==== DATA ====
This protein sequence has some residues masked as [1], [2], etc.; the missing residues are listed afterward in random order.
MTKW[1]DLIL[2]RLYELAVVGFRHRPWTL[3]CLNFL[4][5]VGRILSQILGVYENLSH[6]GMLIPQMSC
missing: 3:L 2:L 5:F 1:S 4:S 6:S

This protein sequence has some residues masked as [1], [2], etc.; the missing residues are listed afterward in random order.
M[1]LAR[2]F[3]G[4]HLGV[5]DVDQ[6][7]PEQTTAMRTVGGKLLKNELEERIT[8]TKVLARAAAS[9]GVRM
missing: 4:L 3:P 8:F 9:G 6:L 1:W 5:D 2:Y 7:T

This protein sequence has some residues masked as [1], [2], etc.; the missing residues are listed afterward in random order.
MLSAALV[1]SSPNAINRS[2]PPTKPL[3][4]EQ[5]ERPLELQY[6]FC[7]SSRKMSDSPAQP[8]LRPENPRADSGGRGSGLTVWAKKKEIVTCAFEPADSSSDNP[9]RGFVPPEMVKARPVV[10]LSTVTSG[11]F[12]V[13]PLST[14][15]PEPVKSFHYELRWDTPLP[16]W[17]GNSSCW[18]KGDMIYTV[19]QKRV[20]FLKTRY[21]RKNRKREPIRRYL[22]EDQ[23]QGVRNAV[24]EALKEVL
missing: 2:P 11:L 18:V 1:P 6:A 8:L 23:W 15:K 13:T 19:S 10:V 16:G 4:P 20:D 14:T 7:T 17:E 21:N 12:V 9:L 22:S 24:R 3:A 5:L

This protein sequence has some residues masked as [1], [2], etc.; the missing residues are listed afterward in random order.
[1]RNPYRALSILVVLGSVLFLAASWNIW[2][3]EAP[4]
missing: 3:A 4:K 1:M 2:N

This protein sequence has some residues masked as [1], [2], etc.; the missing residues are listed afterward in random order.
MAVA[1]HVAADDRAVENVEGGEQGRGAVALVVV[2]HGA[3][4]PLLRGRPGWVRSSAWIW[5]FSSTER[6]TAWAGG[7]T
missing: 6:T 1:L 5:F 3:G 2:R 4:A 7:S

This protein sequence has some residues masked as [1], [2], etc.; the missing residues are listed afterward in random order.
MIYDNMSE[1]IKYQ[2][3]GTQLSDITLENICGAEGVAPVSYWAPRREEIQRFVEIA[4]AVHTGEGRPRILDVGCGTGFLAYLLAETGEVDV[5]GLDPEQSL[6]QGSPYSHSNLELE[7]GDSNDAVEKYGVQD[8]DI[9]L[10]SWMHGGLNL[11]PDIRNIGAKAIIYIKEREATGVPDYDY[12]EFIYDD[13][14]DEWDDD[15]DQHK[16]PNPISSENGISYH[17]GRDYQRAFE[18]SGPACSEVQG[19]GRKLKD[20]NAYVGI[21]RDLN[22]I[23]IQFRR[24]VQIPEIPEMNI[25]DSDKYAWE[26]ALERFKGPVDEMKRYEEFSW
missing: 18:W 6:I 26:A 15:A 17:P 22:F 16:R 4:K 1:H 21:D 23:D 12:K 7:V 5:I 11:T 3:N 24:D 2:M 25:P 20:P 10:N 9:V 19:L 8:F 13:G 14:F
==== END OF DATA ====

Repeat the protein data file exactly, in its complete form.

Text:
This protein sequence has some residues masked as [1], [2], etc.; the missing residues are listed afterward in random order.
MTKW[1]DLIL[2]RLYELAVVGFRHRPWTL[3]CLNFL[4][5]VGRILSQILGVYENLSH[6]GMLIPQMSC
missing: 3:L 2:L 5:F 1:S 4:S 6:S

This protein sequence has some residues masked as [1], [2], etc.; the missing residues are listed afterward in random order.
M[1]LAR[2]F[3]G[4]HLGV[5]DVDQ[6][7]PEQTTAMRTVGGKLLKNELEERIT[8]TKVLARAAAS[9]GVRM
missing: 4:L 3:P 8:F 9:G 6:L 1:W 5:D 2:Y 7:T

This protein sequence has some residues masked as [1], [2], etc.; the missing residues are listed afterward in random order.
MLSAALV[1]SSPNAINRS[2]PPTKPL[3][4]EQ[5]ERPLELQY[6]FC[7]SSRKMSDSPAQP[8]LRPENPRADSGGRGSGLTVWAKKKEIVTCAFEPADSSSDNP[9]RGFVPPEMVKARPVV[10]LSTVTSG[11]F[12]V[13]PLST[14][15]PEPVKSFHYELRWDTPLP[16]W[17]GNSSCW[18]KGDMIYTV[19]QKRV[20]FLKTRY[21]RKNRKREPIRRYL[22]EDQ[23]QGVRNAV[24]EALKEVL
missing: 2:P 11:L 18:V 1:P 6:A 8:L 23:W 15:K 13:T 19:S 10:V 16:G 4:P 20:D 14:T 7:T 17:E 21:N 12:V 9:L 22:S 24:R 3:A 5:L

This protein sequence has some residues masked as [1], [2], etc.; the missing residues are listed afterward in random order.
[1]RNPYRALSILVVLGSVLFLAASWNIW[2][3]EAP[4]
missing: 3:A 4:K 1:M 2:N

This protein sequence has some residues masked as [1], [2], etc.; the missing residues are listed afterward in random order.
MAVA[1]HVAADDRAVENVEGGEQGRGAVALVVV[2]HGA[3][4]PLLRGRPGWVRSSAWIW[5]FSSTER[6]TAWAGG[7]T
missing: 6:T 1:L 5:F 3:G 2:R 4:A 7:S

This protein sequence has some residues masked as [1], [2], etc.; the missing residues are listed afterward in random order.
MIYDNMSE[1]IKYQ[2][3]GTQLSDITLENICGAEGVAPVSYWAPRREEIQRFVEIA[4]AVHTGEGRPRILDVGCGTGFLAYLLAETGEVDV[5]GLDPEQSL[6]QGSPYSHSNLELE[7]GDSNDAVEKYGVQD[8]DI[9]L[10]SWMHGGLNL[11]PDIRNIGAKAIIYIKEREATGVPDYDY[12]EFIYDD[13][14]DEWDDD[15]DQHK[16]PNPISSENGISYH[17]GRDYQRAFE[18]SGPACSEVQG[19]GRKLKD[20]NAYVGI[21]RDLN[22]I[23]IQFRR[24]VQIPEIPEMNI[25]DSDKYAWE[26]ALERFKGPVDEMKRYEEFSW
missing: 18:W 6:I 26:A 15:A 17:P 22:F 16:R 4:K 1:H 21:D 23:D 12:K 7:V 5:I 11:T 3:N 24:D 2:M 25:P 20:P 10:N 9:V 19:L 8:F 13:G 14:F